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Figure 5: Miles rises on screen

As the silence continues and some form of serenity kicks in, the shot shows Miles rising even as he is falling. And in this moment, we do not question it, for Miles has indeed risen to the occasion. This does not last long, however, even as the silence continues, suddenly we are reminded that Miles is indeed falling as the grace of the scene disappears and we watch Miles flutter around. Rather than sustaining the serenity of the previous shot, the silence now serves to heighten the sound of the wind clashing against his clothes, until it finally returns, bringing only tension and worry back with it. In these scenes, by combining long periods of silence with short bursts of music, and even longer lengths of silence with sounds of the glass breaking or the wind, the film is able to create a reality even as we have already agreed to suspend our disbelief. Because of the use of the sound in combination with the expert animation, the audience is able to feel every sentiment of Miles’ without ever having leapt off a building – and this is the beauty of the intersection that one cannot stop appreciating while watching these scenes.

 

 

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Figure 6: Accentuated comic-book style animation

Although our logical minds keep telling us that Miles will survive the fall, the anticipation creates a certain uncertainty as the fall extends further and further. In this scene, as the music finally picks up and we hear the words, “Like what’s up danger?” again, we witness the animation that made this movie so notable in the first place – we see an accentuation of the comic-book style in the blocks breaking up Miles’ descent, and all of this comes together to build up more tension as the music gets faster and Miles gets closer to us.

Finally, we watch as the music becomes louder still and Miles launches his webs and glides across the city in triumph, highlighting what is possibly my favorite piece of symbolism in this scene, but something that I entirely missed initially. As Miles is swinging we a see a contrast in the red and orange lights on the ground and the lighter shades of blue around him in the sky. Scheurle suggested that this is representative of how Spider-Man views the world: “The sky is peaceful and blue. The ground is dangerous, metaphorically on fire. The floor is lava, and it’s better, safer, for him to be in the air.” I thought this, in addition to the more apparent symbolism and connections to earlier scenes, showed just how much thought clearly went into this short scene, and reminded me of what made the animation of this film so beautiful.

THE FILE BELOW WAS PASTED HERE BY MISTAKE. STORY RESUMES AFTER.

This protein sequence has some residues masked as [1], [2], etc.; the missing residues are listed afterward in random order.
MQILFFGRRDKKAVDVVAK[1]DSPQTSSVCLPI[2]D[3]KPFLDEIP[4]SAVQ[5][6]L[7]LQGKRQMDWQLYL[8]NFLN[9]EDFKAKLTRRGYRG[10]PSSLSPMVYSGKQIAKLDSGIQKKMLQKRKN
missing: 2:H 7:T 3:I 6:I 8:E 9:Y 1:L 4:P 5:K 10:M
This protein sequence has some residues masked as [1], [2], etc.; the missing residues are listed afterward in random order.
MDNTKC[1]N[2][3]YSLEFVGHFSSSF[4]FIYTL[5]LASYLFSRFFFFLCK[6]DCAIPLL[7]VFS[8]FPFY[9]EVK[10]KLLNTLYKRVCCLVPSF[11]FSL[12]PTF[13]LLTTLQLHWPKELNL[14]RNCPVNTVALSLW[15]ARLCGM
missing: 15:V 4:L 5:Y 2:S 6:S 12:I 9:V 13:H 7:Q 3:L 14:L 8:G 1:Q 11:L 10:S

As we come to the end of the scene, we witness one last connection to an earlier scene that perfectly culminates Miles’ journey thus far. Swinging around, more sure of himself now, we see Miles glide across the building from which he first tried and failed to leap off from, and as the music beings to fade out, both Miles and the audience know that he has come full circle.

This entire scene is one that many recognize and many have expressed their opinion of, but I think more than anything, it represents how beautifully animation and sound can come together to create human sentiment. When one watches a scene like this, there is no question of animated films being secondary to live-action, for Spider-Man: Into the Spider Verse shows just how much animation can push the boundaries of what we expect from films. By not only developing intricate animation, with 177 animators working on the film at one point, but by combing it with varying volumes and tempos and moments of silence, this film illustrated exactly how to build emotion and develop characters, often without even saying a single word. And while this may only be one clip of the scene – and, certainly, one of the scenes that I felt was packed most with symbolism, call-backs, and possibly the most beautiful animation – it is representative of the entire film and the practices used to create this masterpiece.